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Drift Velocity Drift Current and Electron Mobility

Published on 24/2/2012 and last updated on Thursday 19th of July 2018 at 04:59:03 PM

Definition of Drift Velocity

If a particle moves in space in such a manner that it randomly changes its directions and velocities, the resultant of these random motions as a whole is called drift velocity.
The definition of drift velocity can be understood by imagining the random motion of free electrons in a conductor. The free electrons move in a conductor with random velocities and random directions. When we apply an electric field across the conductor, the randomly moving electrons experience an electrical force in the direction of the field.

Due to this field, the electrons do not give up their randomness of motion, but they will shift towards higher potential with their random motion. That means the electrons will drift towards higher potential along with their random motions. Thus, every electron will have a net velocity towards the higher potential end of the conductor, and we refer this net velocity as the drift velocity of electrons. Hopping, you understand the definition of drift velocity. The current due to this drift movement of electrons inside an electrically stressed conductor, is known as drift current. It is needless to say that every electric current is "drift current".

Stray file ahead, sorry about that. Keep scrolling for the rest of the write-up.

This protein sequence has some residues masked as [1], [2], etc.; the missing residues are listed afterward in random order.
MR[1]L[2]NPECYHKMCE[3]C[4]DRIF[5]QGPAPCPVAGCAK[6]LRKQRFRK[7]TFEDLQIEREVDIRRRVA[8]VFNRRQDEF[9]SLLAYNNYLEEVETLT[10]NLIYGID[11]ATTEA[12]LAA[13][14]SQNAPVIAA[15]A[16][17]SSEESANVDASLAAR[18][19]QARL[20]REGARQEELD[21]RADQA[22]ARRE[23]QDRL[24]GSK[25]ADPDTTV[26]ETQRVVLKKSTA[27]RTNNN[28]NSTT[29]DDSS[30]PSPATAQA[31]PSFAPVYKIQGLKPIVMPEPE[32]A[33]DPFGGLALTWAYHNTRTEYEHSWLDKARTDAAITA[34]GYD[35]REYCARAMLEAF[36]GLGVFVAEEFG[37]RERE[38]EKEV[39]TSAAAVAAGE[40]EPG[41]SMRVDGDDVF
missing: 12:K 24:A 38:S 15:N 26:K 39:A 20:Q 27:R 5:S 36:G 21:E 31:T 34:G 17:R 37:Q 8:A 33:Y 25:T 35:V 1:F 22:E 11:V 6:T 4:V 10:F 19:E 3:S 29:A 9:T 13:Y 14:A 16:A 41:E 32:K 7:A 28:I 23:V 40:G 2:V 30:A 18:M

Drift Velocity and Mobility

There are always some free electrons inside any metal at room temperature. More scientifically, at any temperature above the absolute zero, there must be at least some free electrons if the substance is conductive such as metal. These free electrons inside the conductor move randomly and frequently collide with heavier atoms and change their direction of motion every time. When a steady electric field is applied to the conductor, the electrons start moving towards the positive terminal of the applied electrical potential difference. But this movement of electrons does not happen in a straight way.

During travelling towards the positive potential, the electrons continuously collide with the atoms and bounced back randomly. During the collision the electrons lose some of their kinetic energy and again due to the presence of electric field, they are re-accelerated towards the positive potential and regain their kinetic energy. Again, during the further collisions, the electrons partly lose their kinetic energy in the same manner. Thus the applied electric field cannot stop the random motion of the electrons inside a conductor. Although in the presence of the applied electric field, the motions of the electrons are still random, there will be a resultant overall movement of electrons towards positive terminals.

In other words, the applied electric field makes the electrons to drift towards positive terminal. That means the electrons get an average drift velocity. If electric field intensity gets increased the electrons are accelerated more rapidly towards positive potential after each collision. Consequently, the electrons gain more average drift velocity towards positive potential, i.e. in the direction opposite to the applied electric field. If ν is the drift velocity and E is the applied electric field.  Where, μe is referred as electron mobility.

Animation of Drift Velocity Drift Current and Electron Mobility

electron mobility The current caused by the steady flow of electrons due to drift velocity is called drift current.

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Drift Velocity Drift Current and Electron Mobility
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